(Bloomberg) — Tencent Holdings Ltd. plans to distribute more than $16 billion of JD.com Inc. shares as a one-time dividend, a surprise retreat from the Chinese e-commerce firm after Beijing moved to curtail the power of tech monopolies.
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The unexpected move to divest most of its stake in China’s No. 2 online retailer comes as Beijing punishes the country’s tech giants for anti-competitive behavior, including maintaining closed ecosystems that favor certain companies at the expense of others. Tencent’s handout may buy goodwill with the government, which has pushed for the dismantling of barriers and for tech firms to share the wealth. As part of the deal, Tencent President Martin Lau will exit JD’s board effective Thursday.
The payout stirred speculation that Tencent may be preparing to pare its holdings in a plethora of companies, including some of China’s biggest tech names, as it pivots to focus on overseas growth and new arenas such as the metaverse. JD is just one of several Tencent-backed firms — including Pinduoduo Inc., ride-sharing giant Didi Global Inc. and food delivery giant Meituan — that have come to dominate their respective spheres, thanks in part to the enormous traffic generated by WeChat’s billion-plus users.
Tencent surged 4.2%, while shares of JD dropped 7% as of the Thursday close in Hong Kong. Still, the sizable JD stock sale may prove to be a one-off move for Tencent, which has been struggling to reassure its shareholders after a turbulent year. A person familiar with Tencent’s management said they have evaluated its portfolio and have no intention of paring down or exiting other investments — such as Meituan and Kuaishou Technology — in the coming months. Meituan closed 1.7% lower, paring early losses, while those of Kuaishou and fellow Tencent investee Bilibili Inc. ended near their lows for the day.
“The divestment shouldn’t come as a complete surprise and could be read as a reaction to anti-monopoly investigations — it’s pretty clear that regulators don’t want to see too much ‘faction-like’ patterns in big tech,” said Chen Da, executive director at HHSC Assets (HK). “It’s likely that it will be read as the start of breaking up the huddle a bit.”
Tencent’s JD.com Dividend Result of China Crackdown: Street Wrap
Tencent plans to give out 457.3 million Class A shares in JD, representing about 86.4% of its total stake and nearly 15% of the online retailer’s total issued shares, according to a filing to the Hong Kong stock exchange. At Wednesday’s close, the shares in the proposed distribution were worth HK$127.7 billion ($16.4 billion). Tencent, which controls about 17% of JD, will hold roughly 2.3% of the e-commerce company’s shares after the handout, JD said in a separate statement.
The special dividend would rank among the largest shareholder giveaways ever by a Chinese tech company, which have long relied on rapid growth and investment to satisfy investors. Tencent’s strategy is to take stakes in companies during their development stage and to exit the investments as they become capable of financing future initiatives on their own, the internet giant said.
“The Board believes that JD.com has now reached such a status, and the Board therefore considers that it is an appropriate time to transfer” the majority of the shares to its investors, the company said.
The proposed dividend comes after Chinese tech shares have been battered by more than a year of intense regulatory scrutiny. The crackdown, which has spanned antitrust to after-school education, gaming and online content, has slowed growth at internet firms from Tencent to Meituan and fierce rival Alibaba Group Holding Ltd., forcing the companies to invest heavily in new earnings drivers.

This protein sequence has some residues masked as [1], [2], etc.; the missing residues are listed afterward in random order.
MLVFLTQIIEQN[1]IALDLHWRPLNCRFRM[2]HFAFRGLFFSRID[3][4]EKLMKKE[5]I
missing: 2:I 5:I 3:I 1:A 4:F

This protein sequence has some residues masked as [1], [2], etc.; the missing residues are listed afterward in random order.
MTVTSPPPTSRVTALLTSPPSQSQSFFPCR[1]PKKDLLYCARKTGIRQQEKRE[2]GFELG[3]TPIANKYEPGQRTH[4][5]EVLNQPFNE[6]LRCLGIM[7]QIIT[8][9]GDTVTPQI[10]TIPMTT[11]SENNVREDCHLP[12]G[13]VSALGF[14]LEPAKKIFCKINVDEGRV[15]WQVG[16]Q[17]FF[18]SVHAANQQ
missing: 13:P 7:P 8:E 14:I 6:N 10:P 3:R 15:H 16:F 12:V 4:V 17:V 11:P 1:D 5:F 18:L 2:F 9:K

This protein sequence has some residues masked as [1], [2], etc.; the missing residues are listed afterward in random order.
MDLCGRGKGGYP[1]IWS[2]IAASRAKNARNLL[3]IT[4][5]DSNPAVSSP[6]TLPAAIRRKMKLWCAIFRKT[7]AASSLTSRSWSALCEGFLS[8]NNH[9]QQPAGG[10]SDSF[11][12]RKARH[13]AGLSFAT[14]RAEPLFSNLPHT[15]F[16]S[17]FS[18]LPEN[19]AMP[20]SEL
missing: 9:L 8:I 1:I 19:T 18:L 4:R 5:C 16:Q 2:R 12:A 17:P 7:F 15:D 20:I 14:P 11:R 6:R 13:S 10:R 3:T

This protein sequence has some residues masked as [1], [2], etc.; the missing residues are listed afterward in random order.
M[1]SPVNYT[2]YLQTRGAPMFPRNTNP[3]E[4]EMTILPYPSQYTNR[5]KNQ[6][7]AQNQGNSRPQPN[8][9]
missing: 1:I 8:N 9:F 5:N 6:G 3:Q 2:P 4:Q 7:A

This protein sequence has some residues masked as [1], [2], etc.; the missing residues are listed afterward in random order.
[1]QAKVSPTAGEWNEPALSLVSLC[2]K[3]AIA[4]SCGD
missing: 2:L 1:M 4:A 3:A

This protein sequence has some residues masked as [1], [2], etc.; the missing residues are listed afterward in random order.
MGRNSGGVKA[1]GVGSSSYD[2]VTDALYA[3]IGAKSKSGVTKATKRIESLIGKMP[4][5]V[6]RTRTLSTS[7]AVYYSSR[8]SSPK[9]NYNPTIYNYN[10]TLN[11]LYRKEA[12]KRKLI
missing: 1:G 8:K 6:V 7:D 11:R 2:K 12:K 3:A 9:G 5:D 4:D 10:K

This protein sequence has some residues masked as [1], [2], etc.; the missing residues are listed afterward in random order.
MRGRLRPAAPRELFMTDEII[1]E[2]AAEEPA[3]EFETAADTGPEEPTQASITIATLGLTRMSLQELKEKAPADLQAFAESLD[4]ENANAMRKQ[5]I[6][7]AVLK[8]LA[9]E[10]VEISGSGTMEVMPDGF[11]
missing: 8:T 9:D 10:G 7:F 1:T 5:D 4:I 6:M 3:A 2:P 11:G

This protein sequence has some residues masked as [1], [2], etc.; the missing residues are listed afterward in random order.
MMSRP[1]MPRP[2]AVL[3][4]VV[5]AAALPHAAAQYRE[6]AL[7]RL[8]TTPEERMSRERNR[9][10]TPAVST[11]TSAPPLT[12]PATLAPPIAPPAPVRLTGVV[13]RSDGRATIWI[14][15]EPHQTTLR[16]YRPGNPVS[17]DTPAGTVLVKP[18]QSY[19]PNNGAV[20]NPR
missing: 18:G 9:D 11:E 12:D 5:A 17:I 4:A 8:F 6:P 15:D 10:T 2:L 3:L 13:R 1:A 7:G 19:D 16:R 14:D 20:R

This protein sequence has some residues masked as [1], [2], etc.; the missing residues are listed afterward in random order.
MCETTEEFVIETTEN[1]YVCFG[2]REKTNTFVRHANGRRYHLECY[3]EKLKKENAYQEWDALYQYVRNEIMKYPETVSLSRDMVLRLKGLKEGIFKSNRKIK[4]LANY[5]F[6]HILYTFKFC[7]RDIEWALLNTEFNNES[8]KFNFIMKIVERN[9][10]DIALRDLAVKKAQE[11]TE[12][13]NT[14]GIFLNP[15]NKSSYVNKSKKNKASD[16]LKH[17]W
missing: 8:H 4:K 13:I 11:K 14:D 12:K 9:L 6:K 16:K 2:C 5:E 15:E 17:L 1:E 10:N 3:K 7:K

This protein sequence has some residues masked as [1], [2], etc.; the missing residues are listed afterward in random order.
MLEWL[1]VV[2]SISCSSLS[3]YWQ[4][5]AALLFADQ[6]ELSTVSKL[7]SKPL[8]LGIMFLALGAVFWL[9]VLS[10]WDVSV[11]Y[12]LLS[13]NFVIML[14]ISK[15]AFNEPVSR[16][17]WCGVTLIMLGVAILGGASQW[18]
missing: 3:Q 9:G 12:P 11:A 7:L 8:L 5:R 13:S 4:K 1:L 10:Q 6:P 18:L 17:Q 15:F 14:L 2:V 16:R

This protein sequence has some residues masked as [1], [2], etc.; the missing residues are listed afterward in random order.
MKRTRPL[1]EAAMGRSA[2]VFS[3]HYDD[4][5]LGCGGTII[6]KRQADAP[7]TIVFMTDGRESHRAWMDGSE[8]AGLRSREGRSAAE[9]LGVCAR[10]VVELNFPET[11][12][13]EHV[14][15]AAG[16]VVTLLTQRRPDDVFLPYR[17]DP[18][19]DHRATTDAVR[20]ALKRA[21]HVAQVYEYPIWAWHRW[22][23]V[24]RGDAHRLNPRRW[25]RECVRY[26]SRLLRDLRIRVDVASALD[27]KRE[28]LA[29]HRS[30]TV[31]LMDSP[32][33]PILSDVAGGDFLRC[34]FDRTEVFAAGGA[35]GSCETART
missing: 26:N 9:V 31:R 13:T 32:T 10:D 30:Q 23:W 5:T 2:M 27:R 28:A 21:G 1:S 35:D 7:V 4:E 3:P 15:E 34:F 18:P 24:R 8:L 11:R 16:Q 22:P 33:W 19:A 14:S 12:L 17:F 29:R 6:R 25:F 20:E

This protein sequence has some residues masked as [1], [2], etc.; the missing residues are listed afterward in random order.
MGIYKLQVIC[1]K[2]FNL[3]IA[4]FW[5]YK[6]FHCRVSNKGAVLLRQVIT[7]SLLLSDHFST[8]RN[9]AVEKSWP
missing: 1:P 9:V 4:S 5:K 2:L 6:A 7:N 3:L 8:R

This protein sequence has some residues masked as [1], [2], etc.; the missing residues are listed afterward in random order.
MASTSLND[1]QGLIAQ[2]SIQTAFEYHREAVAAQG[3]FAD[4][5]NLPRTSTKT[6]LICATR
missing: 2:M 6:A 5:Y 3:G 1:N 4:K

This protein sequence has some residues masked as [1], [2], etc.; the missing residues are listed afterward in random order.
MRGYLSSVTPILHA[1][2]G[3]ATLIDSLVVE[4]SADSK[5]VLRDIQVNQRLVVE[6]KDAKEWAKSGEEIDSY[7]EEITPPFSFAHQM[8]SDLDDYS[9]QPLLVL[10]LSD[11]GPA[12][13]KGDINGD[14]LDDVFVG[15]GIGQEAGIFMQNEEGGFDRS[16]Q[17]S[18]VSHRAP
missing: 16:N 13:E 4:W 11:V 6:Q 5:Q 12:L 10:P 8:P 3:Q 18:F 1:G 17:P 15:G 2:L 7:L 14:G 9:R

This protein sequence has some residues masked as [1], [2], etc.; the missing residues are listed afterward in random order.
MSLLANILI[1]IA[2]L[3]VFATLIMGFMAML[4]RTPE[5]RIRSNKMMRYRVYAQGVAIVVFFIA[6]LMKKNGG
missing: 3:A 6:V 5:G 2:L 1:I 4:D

Xi Jinping’s call to achieve “common prosperity” and level income inequality has also prompted the firms and the moguls behind them to make public pledges to philanthropic efforts. Tencent has already announced it’s setting aside $15.7 billion for social responsibility programs.
Read more: QuickTake on China’s regulatory crackdown
The most prolific investors in China’s corporate sphere, Tencent and Alibaba became the industry’s de facto kingmakers by grooming a new generation of tech leaders including Didi, China’s Uber, and Meituan. Having Tencent as its major shareholder gave JD access to the internet giant’s vast ecosystem, including the super app WeChat that the majority of Chinese consumers use for messaging, paying bills and making purchases.
The two firms will continue to maintain their “mutually beneficial business relationship, including via their ongoing strategic partnership,” Tencent said.
Competitors such as Alibaba have long complained that links to their services have been blocked, though that is slowly changing under Beijing’s pledge to drive out anticompetitive behavior in the internet arena. Tencent will soon allow WeChat groups to display links to external shopping sites such as Alibaba’s Tmall and Taobao, Bloomberg News has reported.
“Tencent has a lot of tentacles spread into a lot of different companies and a lot of those could start to be unwound if this is all being driven by the anti-monopoly crusade,” Bloomberg Intelligence senior analyst Matthew Kanterman said in a Bloomberg TV interview. “We probably will see more moves by Tencent to reduce its exposure and cross investments in these companies to appease regulators. And at the same time, they’ve been talking a lot about increasing their investments overseas.”
Other companies such as Alibaba may also have to withdraw their previous investments in some successful startup companies, said Gary Ching at Guosen Securities (HK).
(Updates share performance in fourth paragraph)
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